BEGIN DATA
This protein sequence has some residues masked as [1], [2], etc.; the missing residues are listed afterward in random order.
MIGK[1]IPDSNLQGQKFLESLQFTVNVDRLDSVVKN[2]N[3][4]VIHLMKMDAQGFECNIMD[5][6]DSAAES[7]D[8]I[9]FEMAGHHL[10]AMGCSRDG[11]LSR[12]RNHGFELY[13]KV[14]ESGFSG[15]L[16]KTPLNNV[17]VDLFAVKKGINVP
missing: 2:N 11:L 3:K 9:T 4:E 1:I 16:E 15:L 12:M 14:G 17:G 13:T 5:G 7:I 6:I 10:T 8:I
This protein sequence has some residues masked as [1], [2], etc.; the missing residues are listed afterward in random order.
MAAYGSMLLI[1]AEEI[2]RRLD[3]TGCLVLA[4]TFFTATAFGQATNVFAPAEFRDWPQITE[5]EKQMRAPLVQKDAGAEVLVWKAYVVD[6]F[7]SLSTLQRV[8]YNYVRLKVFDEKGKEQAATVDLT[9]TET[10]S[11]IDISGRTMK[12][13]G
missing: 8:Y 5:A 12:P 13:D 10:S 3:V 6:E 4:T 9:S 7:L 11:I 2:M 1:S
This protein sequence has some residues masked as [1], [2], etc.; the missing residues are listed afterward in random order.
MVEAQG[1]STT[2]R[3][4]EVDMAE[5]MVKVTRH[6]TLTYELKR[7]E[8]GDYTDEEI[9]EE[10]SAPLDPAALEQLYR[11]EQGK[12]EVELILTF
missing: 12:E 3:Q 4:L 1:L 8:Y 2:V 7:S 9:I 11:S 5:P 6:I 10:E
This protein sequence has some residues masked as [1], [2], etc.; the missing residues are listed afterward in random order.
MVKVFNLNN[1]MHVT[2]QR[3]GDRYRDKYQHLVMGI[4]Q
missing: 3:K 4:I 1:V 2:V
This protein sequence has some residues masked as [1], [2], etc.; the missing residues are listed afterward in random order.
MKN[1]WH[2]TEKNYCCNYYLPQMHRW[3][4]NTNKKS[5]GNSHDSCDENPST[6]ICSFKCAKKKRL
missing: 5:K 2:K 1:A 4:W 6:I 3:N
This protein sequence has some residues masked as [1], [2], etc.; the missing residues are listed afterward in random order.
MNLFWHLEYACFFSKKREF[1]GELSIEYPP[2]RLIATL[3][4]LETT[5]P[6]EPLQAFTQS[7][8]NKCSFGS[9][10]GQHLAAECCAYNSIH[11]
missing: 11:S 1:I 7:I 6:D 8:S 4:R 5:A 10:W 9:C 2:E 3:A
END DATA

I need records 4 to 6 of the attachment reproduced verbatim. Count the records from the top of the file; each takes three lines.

This protein sequence has some residues masked as [1], [2], etc.; the missing residues are listed afterward in random order.
MVKVFNLNN[1]MHVT[2]QR[3]GDRYRDKYQHLVMGI[4]Q
missing: 3:K 4:I 1:V 2:V
This protein sequence has some residues masked as [1], [2], etc.; the missing residues are listed afterward in random order.
MKN[1]WH[2]TEKNYCCNYYLPQMHRW[3][4]NTNKKS[5]GNSHDSCDENPST[6]ICSFKCAKKKRL
missing: 5:K 2:K 1:A 4:W 6:I 3:N
This protein sequence has some residues masked as [1], [2], etc.; the missing residues are listed afterward in random order.
MNLFWHLEYACFFSKKREF[1]GELSIEYPP[2]RLIATL[3][4]LETT[5]P[6]EPLQAFTQS[7][8]NKCSFGS[9][10]GQHLAAECCAYNSIH[11]
missing: 11:S 1:I 7:I 6:D 8:S 4:R 5:A 10:W 9:C 2:E 3:A